Anja Dunk by Jonathan Cherry Anja Dunk at her home – image credit: Jonathan Cherry

Anja Dunk – Foodie Profile

In this Foodie Profile we chat with cook, and cookbook author Anja Dunk on how Strudel, Noodles and Dumplings came about, her journey up until now, and she even shares a few recipes from the book with us.

Interview by Jennifer Curcio


Anja Dunk_ Strawberry and Cinnamon Soup websiteStrawberry and Cinnamon Soup from Anja’s cookbook – image taken by Anja


Anja, before we get talking about your incredible cookbook, could you tell us a little bit about your background, professional life and your journey up until now?

I was born in Wales to a Welsh father and a German mother. My mum is an inventive cook (by this I mean she can seemingly cook anything from nothing). Watching her cook at home over the first 18 years of my life has played a big part in the way I cook and write recipes now. She was never phased when cooking for the hoards of friends I brought back as a teenager without any prior notice,  and I think that’s partly why I love cooking for large events and crowds of people now.
When I’m not cooking for events I work from home writing & testing recipes, painting & drawing.


Anja Dunk All Rye Sourdough with Fennel website versionAnja’s all rye sourdough with fennel – image taken by Anja


Strudel, Noodles and Dumplings (fabulous name!) is your debut solo cookbook. I found it incredibly unique and wholesome. I have tried many of the recipes, and the photos (all taken by you) are naturally stunning. Could you tell us about how the cookbook came about, your objective, how long it took to put together and any advice you would have to someone wanting to create their own family cookbook?

The idea for the cookbook started out as family cooking, which naturally meant German cooking for me as this is the food I grew up with – which means the book evolved into being just as much about the German kitchen as it is about family food. I wanted to dispel the myth that German food is all about sausage – don’t get me wrong Germans love a Wurst, but there is so much more to our cuisine than Bratwurst & Frankfurters.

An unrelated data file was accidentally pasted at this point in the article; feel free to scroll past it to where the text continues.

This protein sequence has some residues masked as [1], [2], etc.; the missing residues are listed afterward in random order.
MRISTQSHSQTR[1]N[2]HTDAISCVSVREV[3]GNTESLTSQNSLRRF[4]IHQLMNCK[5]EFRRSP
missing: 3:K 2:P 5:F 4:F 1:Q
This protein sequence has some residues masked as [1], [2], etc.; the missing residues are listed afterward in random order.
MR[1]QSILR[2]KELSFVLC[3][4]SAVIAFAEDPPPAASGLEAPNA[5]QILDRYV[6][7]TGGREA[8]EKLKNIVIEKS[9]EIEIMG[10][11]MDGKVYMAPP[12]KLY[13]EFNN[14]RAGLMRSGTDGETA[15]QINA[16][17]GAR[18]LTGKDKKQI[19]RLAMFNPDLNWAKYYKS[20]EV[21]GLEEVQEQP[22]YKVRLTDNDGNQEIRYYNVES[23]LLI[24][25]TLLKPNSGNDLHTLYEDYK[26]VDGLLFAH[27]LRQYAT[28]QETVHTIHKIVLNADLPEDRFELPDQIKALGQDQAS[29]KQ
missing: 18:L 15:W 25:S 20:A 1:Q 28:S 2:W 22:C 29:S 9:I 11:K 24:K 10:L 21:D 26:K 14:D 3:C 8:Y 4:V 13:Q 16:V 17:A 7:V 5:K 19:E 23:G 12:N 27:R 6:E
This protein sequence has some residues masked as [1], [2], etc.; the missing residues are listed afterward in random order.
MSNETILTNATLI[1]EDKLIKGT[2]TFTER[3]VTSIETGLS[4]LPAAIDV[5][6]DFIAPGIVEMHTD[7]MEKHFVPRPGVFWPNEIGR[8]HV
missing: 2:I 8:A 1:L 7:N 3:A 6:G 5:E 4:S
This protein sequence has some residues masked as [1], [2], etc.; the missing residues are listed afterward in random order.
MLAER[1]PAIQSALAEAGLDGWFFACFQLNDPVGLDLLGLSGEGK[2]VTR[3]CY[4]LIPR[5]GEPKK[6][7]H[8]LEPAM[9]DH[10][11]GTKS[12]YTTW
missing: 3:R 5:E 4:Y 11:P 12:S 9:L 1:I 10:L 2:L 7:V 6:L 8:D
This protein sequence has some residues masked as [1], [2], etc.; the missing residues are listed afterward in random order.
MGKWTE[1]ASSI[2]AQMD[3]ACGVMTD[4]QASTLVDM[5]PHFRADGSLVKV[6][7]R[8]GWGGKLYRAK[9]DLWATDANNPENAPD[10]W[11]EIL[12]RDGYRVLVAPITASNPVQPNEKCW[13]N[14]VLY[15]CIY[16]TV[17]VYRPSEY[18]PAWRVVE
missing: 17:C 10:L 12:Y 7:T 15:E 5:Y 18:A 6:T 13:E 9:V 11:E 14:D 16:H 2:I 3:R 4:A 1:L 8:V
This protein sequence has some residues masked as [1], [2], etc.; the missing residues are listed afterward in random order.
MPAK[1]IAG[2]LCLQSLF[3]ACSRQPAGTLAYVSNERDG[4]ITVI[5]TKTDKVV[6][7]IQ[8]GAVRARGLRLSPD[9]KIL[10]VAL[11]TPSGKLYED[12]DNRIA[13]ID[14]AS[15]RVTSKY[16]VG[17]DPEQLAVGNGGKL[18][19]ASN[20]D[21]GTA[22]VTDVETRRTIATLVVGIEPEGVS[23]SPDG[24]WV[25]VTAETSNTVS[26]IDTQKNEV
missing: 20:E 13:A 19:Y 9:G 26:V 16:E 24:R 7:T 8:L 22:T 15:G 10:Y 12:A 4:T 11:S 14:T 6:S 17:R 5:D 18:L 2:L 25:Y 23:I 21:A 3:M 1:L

The book took about a year to put together. First I wrote the stories and then the long list of recipes fell into place. Testing recipes for a book is somewhat tedious but an absolute necessity if other people are to cook from them. It’s also a very good idea to get an outside recipe tester in to pick up on all the things you might take for granted.

The thought of writing this book was so daunting at first that I didn’t know where to begin, but one night a friend gave a sage bit of advice and that is to simply be yourself and just start writing, you’ve got to start somewhere. And the next day I did. I scribbled out sentence after sentence once written, re-wrote them, re-jigged them, re-read them, and slowly but surely the story began.

Anja Dunk Speedy Apple Cake website
The speedy apple cake from Anja’s book – it has become a fast favourite in our home


If you had to recommend a few must-try recipes from the book, which ones would they be and why?

The speedy apple cake has been the most cooked recipe out of the book and it’s one of our family classics. I love seeing other people’s take on it by swapping raisins for almonds or adding blackberries.

The semolina dumplings are fun to make with small children and are a crowd pleaser, waffles too. The dish that tastes of home the most for me though is potato soup – a simple country recipe which never fails to please.


Parsley Soup August 7 2019 website
Anja’s potato and parsley soup also features in regular rotation at our place

When it comes to German cooking, what do you think readers of your book would be most surprised to learn about the produce and ingredients used?

German cooking is very seasonal. I don’t know any country in the world that celebrates individual seasonal ingredients in the way the Germans do. There is a real sense of longing when an ingredient is absent for months on end and when it appears, let’s take white asparagus or strawberries as an example, the entire country goes mad for them.